Here, a liquidator chased directors for debts incurred by a company.
The liquidator said the debts were incurred while the company was insolvent. The Court accepted that: .
The directors were a father and son. Dad retired as a director more or less simultaneously with son’s appointment. The debts were incurred while Dad was a director, and before the son’s appointment.
The quantum of the debts increased over time as interest accrued on both. This gave rise to the question: should Dad be liable for interest accrued after his retirement?: . While there was a suggestion that Dad should be liable for post-retirement interest because the ‘die was cast’ when he incurred the debts () the Court took the alternative approach.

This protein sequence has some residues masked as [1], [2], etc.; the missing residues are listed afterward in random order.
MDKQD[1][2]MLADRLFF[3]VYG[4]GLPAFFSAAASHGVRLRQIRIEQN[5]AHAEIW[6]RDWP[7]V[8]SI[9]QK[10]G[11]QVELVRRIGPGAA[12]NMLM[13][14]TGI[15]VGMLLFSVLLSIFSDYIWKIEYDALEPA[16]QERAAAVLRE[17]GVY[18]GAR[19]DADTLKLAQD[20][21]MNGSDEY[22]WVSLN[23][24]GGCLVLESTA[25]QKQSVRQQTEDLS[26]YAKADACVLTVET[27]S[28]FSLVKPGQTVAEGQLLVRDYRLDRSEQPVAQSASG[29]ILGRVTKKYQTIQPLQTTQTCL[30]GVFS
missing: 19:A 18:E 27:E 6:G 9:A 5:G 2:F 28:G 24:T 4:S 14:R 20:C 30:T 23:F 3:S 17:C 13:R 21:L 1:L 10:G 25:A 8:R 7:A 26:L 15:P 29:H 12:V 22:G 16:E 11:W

First, it found the continuing day-to-day failure to pay the debt rather than the debt itself gave rise to the accruing interest: . Second, holding the son solely liable was consistent with an incoming director’s duty to immediately familiarise themselves with the company’s position and act to stop insolvent trading:  and .